Prospects dim for freestanding birth centers in this session
Katelyn Foust traveled from her Oldham County home to a birthing center in Indiana to give birth to baby Jude. (Photo provided)
FRANKFORT — Majority Floor Leader Damon Thayer said Tuesday that bills aimed at revising the state’s certificate of need requirements “are not moving forward this session.”
Among those bills are pieces of legislation aimed at making freestanding birth centers more accessible in the state.
Thayer’s comments came during Tuesday’s meeting of the Senate Licensing & Occupations committee in which a birth center bill sponsored by Sen. Shelley Funke Frommeyer, R-Alexandria, passed 7-3 after revisions.
The certificate of need requirement is in place to regulate certain health care services and lower costs, according to the National Conference of State Legislators. There were 35 states and Washington D.C. with such laws as of December 2021.
To obtain the certificate, a freestanding birth center would have to prove there is a lack of similar services.
The existence of the requirement makes it near-impossible to get the centers in the state. Kentucky hasn’t had any since the 1980s, Mary Kathryn DeLodder, the director of the Kentucky Birth Coalition, testified previously.
“It’s very likely,” said Thayer, R-Georgetown, “that we’re going to have a task force or a working group or one or two committee meetings dedicated to the certificate of need issue this summer.”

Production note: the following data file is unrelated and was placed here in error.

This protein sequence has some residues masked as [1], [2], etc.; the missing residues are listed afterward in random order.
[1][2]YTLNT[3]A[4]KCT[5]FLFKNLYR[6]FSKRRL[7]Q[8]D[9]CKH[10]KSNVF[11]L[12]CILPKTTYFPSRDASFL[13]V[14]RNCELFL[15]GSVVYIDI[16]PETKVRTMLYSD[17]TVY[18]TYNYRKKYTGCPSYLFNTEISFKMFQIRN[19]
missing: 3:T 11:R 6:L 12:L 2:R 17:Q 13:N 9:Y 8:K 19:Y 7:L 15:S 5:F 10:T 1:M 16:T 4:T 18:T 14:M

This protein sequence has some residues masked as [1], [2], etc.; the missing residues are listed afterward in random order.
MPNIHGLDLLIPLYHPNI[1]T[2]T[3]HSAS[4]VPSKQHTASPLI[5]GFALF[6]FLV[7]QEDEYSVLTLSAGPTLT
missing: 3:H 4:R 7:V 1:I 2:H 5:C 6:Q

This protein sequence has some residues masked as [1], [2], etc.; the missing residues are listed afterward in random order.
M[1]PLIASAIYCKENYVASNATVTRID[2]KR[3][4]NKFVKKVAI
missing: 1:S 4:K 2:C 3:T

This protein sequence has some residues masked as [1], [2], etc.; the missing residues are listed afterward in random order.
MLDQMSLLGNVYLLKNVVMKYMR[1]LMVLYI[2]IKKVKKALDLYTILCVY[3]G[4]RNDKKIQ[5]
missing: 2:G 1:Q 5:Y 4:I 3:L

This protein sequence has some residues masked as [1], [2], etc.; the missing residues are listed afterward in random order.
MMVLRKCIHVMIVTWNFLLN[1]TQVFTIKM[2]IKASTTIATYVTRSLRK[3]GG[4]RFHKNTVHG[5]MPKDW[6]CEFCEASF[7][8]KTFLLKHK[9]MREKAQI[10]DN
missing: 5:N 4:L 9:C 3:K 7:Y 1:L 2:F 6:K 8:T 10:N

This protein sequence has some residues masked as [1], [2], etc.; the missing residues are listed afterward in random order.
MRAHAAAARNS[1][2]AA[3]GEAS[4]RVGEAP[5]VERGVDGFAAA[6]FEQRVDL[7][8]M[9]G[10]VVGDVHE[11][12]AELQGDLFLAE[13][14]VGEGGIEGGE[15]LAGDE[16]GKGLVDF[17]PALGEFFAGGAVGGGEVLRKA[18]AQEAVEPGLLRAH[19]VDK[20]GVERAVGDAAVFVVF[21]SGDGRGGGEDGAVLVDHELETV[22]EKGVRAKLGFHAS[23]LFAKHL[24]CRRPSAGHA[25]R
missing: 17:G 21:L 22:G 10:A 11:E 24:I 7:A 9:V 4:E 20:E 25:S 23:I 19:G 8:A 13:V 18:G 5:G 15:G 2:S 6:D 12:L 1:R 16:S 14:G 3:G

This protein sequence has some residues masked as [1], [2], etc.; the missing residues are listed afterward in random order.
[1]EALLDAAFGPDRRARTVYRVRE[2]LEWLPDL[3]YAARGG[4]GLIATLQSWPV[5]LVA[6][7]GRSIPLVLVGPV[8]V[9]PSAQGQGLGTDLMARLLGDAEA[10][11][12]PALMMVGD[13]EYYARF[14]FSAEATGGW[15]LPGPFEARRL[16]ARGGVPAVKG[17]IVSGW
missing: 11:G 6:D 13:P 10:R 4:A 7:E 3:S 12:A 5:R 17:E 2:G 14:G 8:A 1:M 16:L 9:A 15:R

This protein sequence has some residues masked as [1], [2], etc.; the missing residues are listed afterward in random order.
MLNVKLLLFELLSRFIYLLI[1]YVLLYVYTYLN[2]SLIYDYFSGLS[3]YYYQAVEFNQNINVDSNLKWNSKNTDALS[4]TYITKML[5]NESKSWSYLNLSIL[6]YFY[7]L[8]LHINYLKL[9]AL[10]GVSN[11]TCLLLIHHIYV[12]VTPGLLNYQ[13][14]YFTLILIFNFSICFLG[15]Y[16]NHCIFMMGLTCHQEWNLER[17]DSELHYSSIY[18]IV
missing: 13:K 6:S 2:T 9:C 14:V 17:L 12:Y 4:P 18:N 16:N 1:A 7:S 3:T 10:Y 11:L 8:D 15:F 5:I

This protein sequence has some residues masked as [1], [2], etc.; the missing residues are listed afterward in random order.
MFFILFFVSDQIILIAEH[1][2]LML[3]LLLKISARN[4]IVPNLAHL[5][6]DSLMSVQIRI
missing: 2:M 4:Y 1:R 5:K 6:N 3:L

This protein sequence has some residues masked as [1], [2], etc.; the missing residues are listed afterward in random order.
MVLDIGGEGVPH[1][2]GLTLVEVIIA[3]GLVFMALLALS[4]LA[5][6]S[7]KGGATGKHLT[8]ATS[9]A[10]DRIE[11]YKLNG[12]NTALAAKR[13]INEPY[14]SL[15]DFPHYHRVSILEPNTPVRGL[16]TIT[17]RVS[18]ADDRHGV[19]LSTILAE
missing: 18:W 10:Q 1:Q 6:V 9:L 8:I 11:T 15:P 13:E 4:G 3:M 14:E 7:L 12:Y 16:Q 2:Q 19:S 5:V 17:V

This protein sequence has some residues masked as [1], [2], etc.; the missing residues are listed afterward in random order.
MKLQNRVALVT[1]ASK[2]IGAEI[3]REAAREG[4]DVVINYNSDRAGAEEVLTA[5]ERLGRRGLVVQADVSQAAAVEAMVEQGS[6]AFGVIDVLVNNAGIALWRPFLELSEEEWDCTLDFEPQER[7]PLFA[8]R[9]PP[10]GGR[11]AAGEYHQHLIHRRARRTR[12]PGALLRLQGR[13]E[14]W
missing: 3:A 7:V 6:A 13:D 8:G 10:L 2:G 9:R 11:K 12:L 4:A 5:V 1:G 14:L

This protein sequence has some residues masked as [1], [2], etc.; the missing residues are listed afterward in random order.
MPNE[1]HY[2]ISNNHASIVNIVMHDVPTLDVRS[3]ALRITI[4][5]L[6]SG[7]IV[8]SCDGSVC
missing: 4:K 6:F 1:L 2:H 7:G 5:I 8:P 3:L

What are the CON bills?
Funke Frommeyer’s Senate Bill 67 clarifies that hospitals can own and run birthing centers, reiterates that no certificate of need is required to open one and says birthing centers would be liable for any negligence.
House Bill 129, sponsored by Rep. Jason Nemes, R-Louisville, passed the House Licensing, Occupations, & Administrative Regulations committee in February. That bill would remove the requirement that freestanding birth centers obtain a certificate of need, which Nemes has previously called a “cumbersome” requirement.
House Bill 312, sponsored by Rep. Marianne Proctor, R-Union, would exempt any three contiguous counties from needing a certificate of need if each county has at least 90,000 people and borders a neighboring state. That bill has not seen a committee hearing.
What do the hospitals say?
Several hospital officials from around the state testified Tuesday against removing the CON requirement.
“The CON process is crucial to the health and safety of our patients,” said Nancy Galvagni, the president of the Kentucky Hospital Association.
Birth centers are only for low-risk parents, and not everyone will qualify to deliver in one. But the doctors who spoke before the committee expressed concern over what happens in the event of an emergency.
“If a complication during birth arises, a quick transfer from the birthing center to the hospital is going to be critical to the health and life of the mother and child,” Galvagni said. “And without those written transfer agreements in place, a complicated birth could easily lead to the death of the mother, the baby or both.”
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